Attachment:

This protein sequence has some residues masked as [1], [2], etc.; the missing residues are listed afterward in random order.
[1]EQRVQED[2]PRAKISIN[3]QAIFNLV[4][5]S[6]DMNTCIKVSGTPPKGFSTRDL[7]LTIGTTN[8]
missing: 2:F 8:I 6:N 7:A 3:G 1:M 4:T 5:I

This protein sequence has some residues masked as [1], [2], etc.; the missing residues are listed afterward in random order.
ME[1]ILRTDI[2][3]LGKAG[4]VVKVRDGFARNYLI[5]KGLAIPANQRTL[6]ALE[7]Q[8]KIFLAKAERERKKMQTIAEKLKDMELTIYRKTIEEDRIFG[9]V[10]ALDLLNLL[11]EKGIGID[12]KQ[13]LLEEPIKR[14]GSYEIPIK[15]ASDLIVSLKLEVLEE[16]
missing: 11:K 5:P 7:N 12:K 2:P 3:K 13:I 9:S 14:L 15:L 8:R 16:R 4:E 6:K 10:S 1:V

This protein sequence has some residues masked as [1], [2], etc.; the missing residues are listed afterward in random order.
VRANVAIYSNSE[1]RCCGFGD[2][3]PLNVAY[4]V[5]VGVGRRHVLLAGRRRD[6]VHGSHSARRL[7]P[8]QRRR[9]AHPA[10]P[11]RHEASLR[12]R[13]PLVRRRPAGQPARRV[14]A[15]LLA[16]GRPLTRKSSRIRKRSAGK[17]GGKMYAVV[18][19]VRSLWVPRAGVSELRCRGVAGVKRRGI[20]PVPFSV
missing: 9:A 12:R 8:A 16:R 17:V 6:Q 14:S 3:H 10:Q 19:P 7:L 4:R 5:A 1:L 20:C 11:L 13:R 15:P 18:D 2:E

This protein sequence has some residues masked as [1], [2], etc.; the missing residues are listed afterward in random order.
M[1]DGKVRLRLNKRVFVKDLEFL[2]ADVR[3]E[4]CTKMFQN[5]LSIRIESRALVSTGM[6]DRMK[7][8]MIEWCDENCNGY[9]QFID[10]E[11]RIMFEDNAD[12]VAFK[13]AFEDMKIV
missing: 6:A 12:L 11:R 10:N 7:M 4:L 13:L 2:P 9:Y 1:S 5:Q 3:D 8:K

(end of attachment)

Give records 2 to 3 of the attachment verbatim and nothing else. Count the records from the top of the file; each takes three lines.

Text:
This protein sequence has some residues masked as [1], [2], etc.; the missing residues are listed afterward in random order.
ME[1]ILRTDI[2][3]LGKAG[4]VVKVRDGFARNYLI[5]KGLAIPANQRTL[6]ALE[7]Q[8]KIFLAKAERERKKMQTIAEKLKDMELTIYRKTIEEDRIFG[9]V[10]ALDLLNLL[11]EKGIGID[12]KQ[13]LLEEPIKR[14]GSYEIPIK[15]ASDLIVSLKLEVLEE[16]
missing: 11:K 5:P 7:N 12:K 2:P 3:K 13:I 9:S 14:L 15:L 8:R 16:R 4:E 6:K 10:S 1:V

This protein sequence has some residues masked as [1], [2], etc.; the missing residues are listed afterward in random order.
VRANVAIYSNSE[1]RCCGFGD[2][3]PLNVAY[4]V[5]VGVGRRHVLLAGRRRD[6]VHGSHSARRL[7]P[8]QRRR[9]AHPA[10]P[11]RHEASLR[12]R[13]PLVRRRPAGQPARRV[14]A[15]LLA[16]GRPLTRKSSRIRKRSAGK[17]GGKMYAVV[18][19]VRSLWVPRAGVSELRCRGVAGVKRRGI[20]PVPFSV
missing: 9:A 12:R 8:A 16:R 17:V 6:Q 14:S 3:H 10:Q 19:P 7:L 4:R 5:A 1:L 20:C 11:L 13:R 15:P 18:D 2:E